The ex-works, Cooper Car Company, Warwick Banks, Paddy Hopkirk, John Handley, Julian Vernaeve, etc,1964 Austin Mini Cooper 1275 'S' Group 5 Competition Saloon Chassis no. CA257672084 Engine no. XSP4770
The ex-works, Cooper Car Company, Warwick Banks, Paddy Hopkirk, John Handley, Julian Vernaeve, etc 1964 Austin Mini Cooper 1275 'S' Group 5 Competition Saloon Registration no. GPH 1C Chassis no. CA257672084 Engine no. XSP4770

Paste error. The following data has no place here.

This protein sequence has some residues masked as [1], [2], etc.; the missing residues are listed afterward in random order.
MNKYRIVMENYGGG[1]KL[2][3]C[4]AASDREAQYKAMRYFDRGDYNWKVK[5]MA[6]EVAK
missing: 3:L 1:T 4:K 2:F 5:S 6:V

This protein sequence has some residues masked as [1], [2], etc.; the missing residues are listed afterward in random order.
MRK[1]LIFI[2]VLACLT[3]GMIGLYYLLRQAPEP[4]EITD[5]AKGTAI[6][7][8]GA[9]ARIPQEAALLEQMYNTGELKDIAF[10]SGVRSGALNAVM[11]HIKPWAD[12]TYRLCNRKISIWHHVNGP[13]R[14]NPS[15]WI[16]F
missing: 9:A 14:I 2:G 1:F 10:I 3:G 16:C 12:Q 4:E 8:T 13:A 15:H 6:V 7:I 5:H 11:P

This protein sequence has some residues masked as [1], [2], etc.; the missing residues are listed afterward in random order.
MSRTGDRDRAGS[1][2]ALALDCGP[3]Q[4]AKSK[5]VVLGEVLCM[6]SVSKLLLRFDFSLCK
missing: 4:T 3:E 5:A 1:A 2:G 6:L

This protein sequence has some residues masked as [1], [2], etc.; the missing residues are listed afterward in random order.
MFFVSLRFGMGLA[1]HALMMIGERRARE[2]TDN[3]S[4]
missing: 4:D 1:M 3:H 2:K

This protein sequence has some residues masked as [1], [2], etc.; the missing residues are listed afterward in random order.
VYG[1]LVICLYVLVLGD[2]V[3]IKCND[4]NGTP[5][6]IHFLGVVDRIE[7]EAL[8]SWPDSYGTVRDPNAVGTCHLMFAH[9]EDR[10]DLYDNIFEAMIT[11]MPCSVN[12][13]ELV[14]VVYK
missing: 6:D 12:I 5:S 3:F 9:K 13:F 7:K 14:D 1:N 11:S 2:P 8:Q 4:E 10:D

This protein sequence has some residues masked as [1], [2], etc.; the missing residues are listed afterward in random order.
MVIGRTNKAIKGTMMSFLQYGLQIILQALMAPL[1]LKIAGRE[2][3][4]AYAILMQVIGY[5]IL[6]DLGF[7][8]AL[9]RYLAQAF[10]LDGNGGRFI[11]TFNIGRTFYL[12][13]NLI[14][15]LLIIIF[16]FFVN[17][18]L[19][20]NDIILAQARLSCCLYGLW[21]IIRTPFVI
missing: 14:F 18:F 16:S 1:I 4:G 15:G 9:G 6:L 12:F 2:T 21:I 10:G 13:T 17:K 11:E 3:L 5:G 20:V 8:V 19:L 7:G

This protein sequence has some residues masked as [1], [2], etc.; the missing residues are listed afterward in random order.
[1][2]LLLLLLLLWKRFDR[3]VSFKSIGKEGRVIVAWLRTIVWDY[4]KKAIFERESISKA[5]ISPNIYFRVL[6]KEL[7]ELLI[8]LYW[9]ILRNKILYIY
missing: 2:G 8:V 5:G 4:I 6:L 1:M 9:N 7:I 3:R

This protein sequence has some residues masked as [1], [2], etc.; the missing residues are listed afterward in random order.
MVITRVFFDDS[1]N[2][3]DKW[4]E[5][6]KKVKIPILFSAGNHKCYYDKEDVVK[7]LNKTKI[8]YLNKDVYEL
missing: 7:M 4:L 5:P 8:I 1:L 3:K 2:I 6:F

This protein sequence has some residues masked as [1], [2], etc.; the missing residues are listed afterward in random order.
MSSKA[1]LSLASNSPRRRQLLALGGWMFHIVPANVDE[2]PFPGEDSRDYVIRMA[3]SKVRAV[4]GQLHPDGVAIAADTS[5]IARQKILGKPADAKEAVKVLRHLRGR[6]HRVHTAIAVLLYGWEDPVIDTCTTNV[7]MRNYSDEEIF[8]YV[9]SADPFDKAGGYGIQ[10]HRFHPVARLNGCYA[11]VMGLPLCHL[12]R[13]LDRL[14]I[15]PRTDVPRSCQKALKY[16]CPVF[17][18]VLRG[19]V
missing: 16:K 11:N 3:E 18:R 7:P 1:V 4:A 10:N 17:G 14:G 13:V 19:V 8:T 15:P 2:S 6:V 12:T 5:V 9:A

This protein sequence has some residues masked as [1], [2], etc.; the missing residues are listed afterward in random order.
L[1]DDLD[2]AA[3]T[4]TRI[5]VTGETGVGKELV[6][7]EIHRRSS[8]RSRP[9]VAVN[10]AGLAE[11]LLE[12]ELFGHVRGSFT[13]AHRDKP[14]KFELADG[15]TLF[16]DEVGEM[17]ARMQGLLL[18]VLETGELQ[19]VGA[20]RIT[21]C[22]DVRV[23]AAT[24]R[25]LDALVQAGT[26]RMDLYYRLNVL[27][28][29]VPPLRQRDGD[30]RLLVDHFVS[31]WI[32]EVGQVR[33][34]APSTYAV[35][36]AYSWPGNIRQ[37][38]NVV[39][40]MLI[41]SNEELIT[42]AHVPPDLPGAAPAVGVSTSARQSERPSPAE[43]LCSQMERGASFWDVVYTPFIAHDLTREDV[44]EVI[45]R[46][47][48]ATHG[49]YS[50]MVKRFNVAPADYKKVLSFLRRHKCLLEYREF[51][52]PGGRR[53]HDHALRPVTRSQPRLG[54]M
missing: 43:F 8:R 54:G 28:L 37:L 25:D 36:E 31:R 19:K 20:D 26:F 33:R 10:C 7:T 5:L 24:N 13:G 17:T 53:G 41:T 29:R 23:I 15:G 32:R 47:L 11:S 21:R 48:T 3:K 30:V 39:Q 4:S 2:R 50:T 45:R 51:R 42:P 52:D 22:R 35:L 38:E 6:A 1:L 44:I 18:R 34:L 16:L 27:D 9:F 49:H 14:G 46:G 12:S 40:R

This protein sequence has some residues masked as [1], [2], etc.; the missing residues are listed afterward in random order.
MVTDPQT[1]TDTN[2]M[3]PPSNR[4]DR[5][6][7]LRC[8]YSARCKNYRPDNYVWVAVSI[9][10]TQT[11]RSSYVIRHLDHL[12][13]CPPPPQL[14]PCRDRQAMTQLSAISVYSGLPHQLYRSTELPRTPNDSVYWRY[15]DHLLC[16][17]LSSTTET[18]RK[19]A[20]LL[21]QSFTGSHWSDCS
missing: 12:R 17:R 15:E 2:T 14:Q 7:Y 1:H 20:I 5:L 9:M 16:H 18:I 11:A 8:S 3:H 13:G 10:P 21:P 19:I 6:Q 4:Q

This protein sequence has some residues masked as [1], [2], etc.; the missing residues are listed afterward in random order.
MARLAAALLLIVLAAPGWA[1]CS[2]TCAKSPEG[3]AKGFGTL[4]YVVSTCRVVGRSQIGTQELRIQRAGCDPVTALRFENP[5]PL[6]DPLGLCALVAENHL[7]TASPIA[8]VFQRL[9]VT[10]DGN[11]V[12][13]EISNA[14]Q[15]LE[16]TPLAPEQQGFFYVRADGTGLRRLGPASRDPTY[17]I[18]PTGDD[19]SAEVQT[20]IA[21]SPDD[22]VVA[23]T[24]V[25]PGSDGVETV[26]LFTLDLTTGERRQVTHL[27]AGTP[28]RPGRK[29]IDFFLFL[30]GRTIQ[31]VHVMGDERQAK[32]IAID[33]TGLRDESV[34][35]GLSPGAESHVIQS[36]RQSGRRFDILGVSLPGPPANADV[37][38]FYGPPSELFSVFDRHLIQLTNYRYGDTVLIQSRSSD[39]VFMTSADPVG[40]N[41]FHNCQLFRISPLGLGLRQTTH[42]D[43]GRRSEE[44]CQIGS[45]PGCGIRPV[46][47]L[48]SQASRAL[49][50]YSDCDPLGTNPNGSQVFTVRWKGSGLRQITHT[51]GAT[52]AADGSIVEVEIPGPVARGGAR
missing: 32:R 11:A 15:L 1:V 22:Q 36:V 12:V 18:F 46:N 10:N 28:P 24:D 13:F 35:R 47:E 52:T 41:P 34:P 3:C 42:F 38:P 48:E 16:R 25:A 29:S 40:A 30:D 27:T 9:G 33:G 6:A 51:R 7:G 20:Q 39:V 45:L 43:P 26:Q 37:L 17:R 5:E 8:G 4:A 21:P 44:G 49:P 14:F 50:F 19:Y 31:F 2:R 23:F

CA257672084 was built on the 14th December 1964 at the Longbridge plant in Birmingham. The build specification records show the Mini Cooper S was originally finished in Surf Blue and white, and equipped with Hydrolastic suspension, twin fuel tanks and 4½" wheels. Further details are shown on the BMIHT certificate including chassis number and original engine number. The car was despatched from the factory on 19th December 1964 and registered 'GPH 1C' by the Cooper Car Co in January 1965. Work began on modifications in advance of the Olympia Racing Car Show later in the month where the car was to be exhibited. For the show 'GPH 1C' was repainted in Cooper's works colours of Commercial Green and Old English White, and equipped with number of Cooper performance accessories and competition parts. 'GPH 1C' was intended as a press demonstrator and the engine was 'Stage 1' tuned for fast road use. There are many images of 'Graphic', as it was nicknamed by John Cooper, at the Show, those of particular interest depicting Mini designer AIec Issigonis, John Cooper, Eddie Maher (Morris Engines) Charles Griffin (BMC production boss) and BMC A-Series engine designer Bill Appleby. After the Racing Car Show 'GPH 1C' was briefly used as a demonstrator, but after the formation of the Cooper works Mini team for the 1965 British Touring Car Challenge, was allocated to newly signed Warwick Banks, who was to contend the 1,000cc class. Banks's team-mate was John Rhodes. The cars were prepared to Group 2 specification. The Championship's first event was the Ilford Films Trophy at Brands Hatch, where Rhodes won the 1,300cc class and Banks the 1,000cc category in 'GPH 1C'. As BMC had used 'Graphic' for international publicity, it was requested that the car be 'loaned' to the BMC works team for a sedan race at Sebring in the USA where it would be driven by Banks and Paddy Hopkirk. 'GPH 1C' was fitted with a 1,293cc engine for this race, but was hampered by fuel supply problems and ended up finishing 7th. The car is pictured at Sebring in 'Works Minis' by Peter Browning (page 149). Back in the UK, 'GPH 1C'was returned to Group 2 specification and contested the next few races with the larger engine before the 999cc unit was reinstalled. John Rhodes drove the car at Silverstone during this period. In 1-litre form the car contested the Spa 24-Hours race co-driven by Julian Vernaeve and Geoff Mabbs, which was followed by the Snetterton 500km (Vernaeve/Torlay). 'GPH 1C' continued to play a vital role in the Cooper Car Company's assault on the British Championship, being driven in 1,300cc form by Paddy Hopkirk as a 'tow' for Warwick Banks, who was reunited with the car (now back to 999cc) for the final round at Oulton Park. Banks duly took the 1,000cc title, but just missed out on the overall Championship, which went to Roy Pierpoint (Ford Mustang). For the 1966 season, 'GPH 1C' was prepared to the new Group 5 rules and assigned to Paddy Hopkirk for the European Touring Car Championship, and was also raced in Europe by Julian Vernaeve and John Handley. Towards the end of the season 'GPH 1C' was drafted back into Cooper's British Championship campaign for Handley to assist John Rhodes, who was on the verge of winning a second 1,300cc title, which he duly secured at the final round. Last used as a reserve car at Silverstone on 24th April 1967, 'GPH 1C' was then returned to 'road' specification, repainted in its original livery and sold off. The bill of sale to Sunnyside Motors of Tolworth is in the history file. On 12th June 1967 the Mini was sold to Mr O Tomsett, MG Chichester (invoice on file). Mr Tomsett then prepared 'GPH 1C' for competition use and campaigned it throughout the 1968 and '69 seasons at venues including Wiscombe Park, Gurston Down and the Brighton Speed Trials. The car was taxed and road legal. 'GPH 1C' was damaged at an event in Weston Super Mare in 1970 and the car's front end was replaced soon after. A new competition engine was obtained second- hand from BMC's Special Tuning department and Mr Tomsett competed with the car again in 1971 and 1972, with some degree of success. At the end of 1973, Mr Tomsett switched to a tuned MGC he had purchased from Downton Engineering in 1969. It is known that the registration 'GPH 1C' appeared on the racing MGC at this time. 'GPH 1C' was placed into storage, together with a number of other classic competition cars in 1974, and remained untouched until the MG Chichester stable became available in 1983. After the issues of probate were concluded, 'GPH 1C' was purchased together with three other cars in 1985. The vendor registered 'GPH 1C' with the DVLA in 1988, using its green logbook, which had not been updated. Documentation on file from Mr Tomsett's estate confirms the sale and there is a further letter to confirm the authenticity of 'GPH 1C, establishing that the car had been owned by Mr Tomsett since June 1967 to the date of release by the family. Received with the sale documents for 'GPH 1C' was a quantity of documents relating to its competition history at the Cooper Car Co and others confirming its provenance. The no-expense-spared restoration project began in 1986 with the intention of using as many original parts as possible. The bodyshell was sent to Alscot Garage of Alderminster, Warwickshire, twice winners of the Benson & Hedges Concourse d'Élegance. Under the direction of Mr Ian Cornick, Aston Martin specialist, the bodyshell was restored without compromise, using genuine BMC panels that had been obtained over the years. Full details of this painstaking rebuild, plus a fuller account of the car's history and its current specification - which includes aluminium bonnet and boot, full alloy doors as used by the works cars, dry suspension, original Cooper Car Co 4½ x10J magnesium wheels, 1293cc S engine with a Weber 45DCOE, later 4-synchr box with lsd by Tranex - are fully recorded in a 12-page document, prepared by the vendor and running to some 7,000 words, which prospective purchasers are urged to read. The restoration was completed in 1989/90 after a five-year quest to obtain original parts to accurately finish the car. 'GPH 1C' was loaned to Rover/BMW for the launch of the new Mini at the Frankfurt Motor show in 1997, after which it travelled to other motor shows throughout the world. Rover borrowed the car again in 1998 for a series of promotions, including that of the limited edition Cooper Sports, which was painted in Commercial Green, just like 'GPH 1C'. Stored from 2000 onwards, the car was retrieved from storage in 2009 and returned to Ian Cornick to be stripped down, cleaned and rebuilt. The engine was overhauled and converted to unleaded compatibility and the fuel lines replaced with the latest composite type suitable for modern fuels. Only a few miles have been covered since the rebuild. Taxed, MoT'd and offered with Swansea V5C for road or track, this historic racing Mini Cooper S comes with a most substantial file of history. Meriting the closest inspection, the latter includes period scrutineering tickets, original FIA homologation papers for the model Mini Cooper S sales brochures, original Downton and Cooper Car Company invoices, one for the car signed in receipt by John Cooper himself, Cooper Car Company stamped extended ignition key, 1985 'as found' photographs, assorted correspondence and race results.